Thursday, October 20, 2011

Minnelli Rising

For the past month, New York has been treated to what I think is a momentous, radical retrospective that if looked at carefully can change one's view of the history of classical Hollywood, and therefore call into question many assumptions we make about the history of cinema.

The retrospective is of the complete works of Vincente Minnelli (at BAM), and in showing all of Minnelli's works it calls for a reevaluation of his role in the history of cinema, and to my mind it positions him as more than a "director of MGM musicals" or a competent "window dresser" but rather as a central figure in the history of classical cinema, a figure as central and pivotal as Griffith, Ford, Capra, Chaplin and Godard.
There is much to say about many of his greatest works, like Some Came Running, The Long Long Trailer, The Bad and the Beautiful, The Pirate, An American in Paris, etc. etc., but it only takes watching for example the melodrama Tea and Sympathy, to understand that Minnelli was no 'window dresser', whatever that really means. The work mentioned contains one of his most complex, consistant, classical uses of color and mise en scene I have encountered. It is due to such clear headed, exuberant, classical, inclusive and ultra-sensorial artistic form and rhythm that he is both hailed as a master confectioner of beauty and balance and yet shunned as an innovative dramatist whose work could reflect any conceptual musings about the cinema in general and its place in history.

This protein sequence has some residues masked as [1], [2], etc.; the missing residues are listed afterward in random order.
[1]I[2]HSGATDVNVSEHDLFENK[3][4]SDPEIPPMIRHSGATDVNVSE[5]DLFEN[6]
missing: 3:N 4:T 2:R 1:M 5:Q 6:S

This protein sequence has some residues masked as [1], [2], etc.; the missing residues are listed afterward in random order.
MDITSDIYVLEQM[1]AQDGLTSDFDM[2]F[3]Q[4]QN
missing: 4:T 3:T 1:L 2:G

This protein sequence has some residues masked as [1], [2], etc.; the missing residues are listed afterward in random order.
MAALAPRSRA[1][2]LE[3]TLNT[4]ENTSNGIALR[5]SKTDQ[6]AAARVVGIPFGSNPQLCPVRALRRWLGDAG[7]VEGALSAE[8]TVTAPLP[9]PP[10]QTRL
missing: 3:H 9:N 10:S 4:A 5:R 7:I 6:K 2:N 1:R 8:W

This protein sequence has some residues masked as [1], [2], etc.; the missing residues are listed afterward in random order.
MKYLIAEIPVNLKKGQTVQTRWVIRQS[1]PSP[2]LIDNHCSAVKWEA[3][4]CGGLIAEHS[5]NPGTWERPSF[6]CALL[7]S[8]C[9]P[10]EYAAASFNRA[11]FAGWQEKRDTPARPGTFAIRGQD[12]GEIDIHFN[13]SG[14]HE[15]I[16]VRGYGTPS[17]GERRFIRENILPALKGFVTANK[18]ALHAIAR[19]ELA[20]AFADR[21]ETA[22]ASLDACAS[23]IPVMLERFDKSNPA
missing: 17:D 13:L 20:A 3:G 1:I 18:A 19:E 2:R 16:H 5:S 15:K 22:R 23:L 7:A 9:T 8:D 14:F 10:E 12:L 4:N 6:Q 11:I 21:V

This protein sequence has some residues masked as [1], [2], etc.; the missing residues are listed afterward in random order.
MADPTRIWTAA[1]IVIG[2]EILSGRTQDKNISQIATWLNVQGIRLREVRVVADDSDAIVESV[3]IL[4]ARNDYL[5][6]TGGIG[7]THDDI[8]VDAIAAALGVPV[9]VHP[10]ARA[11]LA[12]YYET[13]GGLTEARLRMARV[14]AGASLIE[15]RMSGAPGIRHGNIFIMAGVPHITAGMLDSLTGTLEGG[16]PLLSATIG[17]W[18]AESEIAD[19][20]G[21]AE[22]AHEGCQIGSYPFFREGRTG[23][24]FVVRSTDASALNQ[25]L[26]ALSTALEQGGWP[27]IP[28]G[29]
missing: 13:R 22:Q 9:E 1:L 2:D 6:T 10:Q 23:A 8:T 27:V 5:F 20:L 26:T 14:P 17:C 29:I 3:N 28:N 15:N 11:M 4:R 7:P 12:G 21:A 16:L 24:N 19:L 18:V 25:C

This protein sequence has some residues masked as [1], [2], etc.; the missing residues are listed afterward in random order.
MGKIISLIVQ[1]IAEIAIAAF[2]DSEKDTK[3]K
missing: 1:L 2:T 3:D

As a matter of fact, Minnelli, as others have written, in working within classical boundaries found a way to reflect and document the very workings of various institutions and the people who create them. Yet, I believe, in Tea and Sympathy as in all of his work, he shows not just a politics of individuals under different institutions, or even a phenomenology of the give and take between institutions/representations and the individual dreamers who posit them and live under their pressure. What I believe he shows is rather a clear sighted reportage about the very existence of the singular under the stifling command of laws, the soul of any institution. In this sense, his work is not only classical in referring to our understanding of the history of cinema and therefore of a history of a hundred year old art. His work, in the most cinematic form, is rather classical even as positioned within the history of the Western canon. Its sensibility and use of form harks back to the most classical of ideas in our collective consciousness: the understanding of the tragic condition and its denial.

The retrospective still has much to offer until its closing in November 2nd. Next week there are so many films I greatly anticipate I will hardly watch anything else. I suggest you do yourself a favor and catch any of them if you live in New York.

There are also many tremendous articles and blog entries appraising the work of Minnelli the auteur. I provide links to some of the most insightful, either by Richard Brody, film critic at The New Yorker, or by Joe McElhaney, professor at Hunter College and Minnelli scholar. I studied under him and was hence introduced to Minnelli's work through him and his showing of Tea and Sympathy.

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